By a happy coincidence, today I can point you to a short episode that first saw the light of day exactly four years ago, as part of my lunatic attempt to podcast something about bread and wheat on every day of August 2018.
The episode is about Ferragosto, today’s big holiday in Italy. These days, it celebrates the Assumption of the Virgin Mary, but a couple of thousand years ago it was the peak of Emperor Augustus’ Feriae Augusti. How are they connected, and why is the constellation Virgo carrying a wheatsheaf?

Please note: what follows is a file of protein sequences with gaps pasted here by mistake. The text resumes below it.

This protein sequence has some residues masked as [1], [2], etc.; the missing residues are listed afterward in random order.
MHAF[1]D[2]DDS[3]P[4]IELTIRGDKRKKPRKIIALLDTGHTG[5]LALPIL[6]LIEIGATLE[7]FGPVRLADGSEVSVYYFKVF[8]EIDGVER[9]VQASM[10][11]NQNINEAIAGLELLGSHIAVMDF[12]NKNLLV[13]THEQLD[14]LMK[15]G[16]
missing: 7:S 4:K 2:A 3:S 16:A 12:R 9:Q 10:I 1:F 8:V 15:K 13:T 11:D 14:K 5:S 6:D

All the other women associated with the constellation Virgo in times gone by were Mother Goddesses, responsible for the harvest and fecundity more generally. I don’t know that the Virgin Mary is literally linked to the harvest in any way (although I have found fascinating metaphorical accounts, to which I may return). She is, though, indubitably a mother goddess.
In the episode, I talk about looking for Spica about halfway between Jupiter and Venus. Alas, those pesky wanderers are now visible as morning “stars” and so no help. Provided you are south of about latitude 45°N, however, Spica should become visible low down in the southwest a couple of hours after sunset.
All the best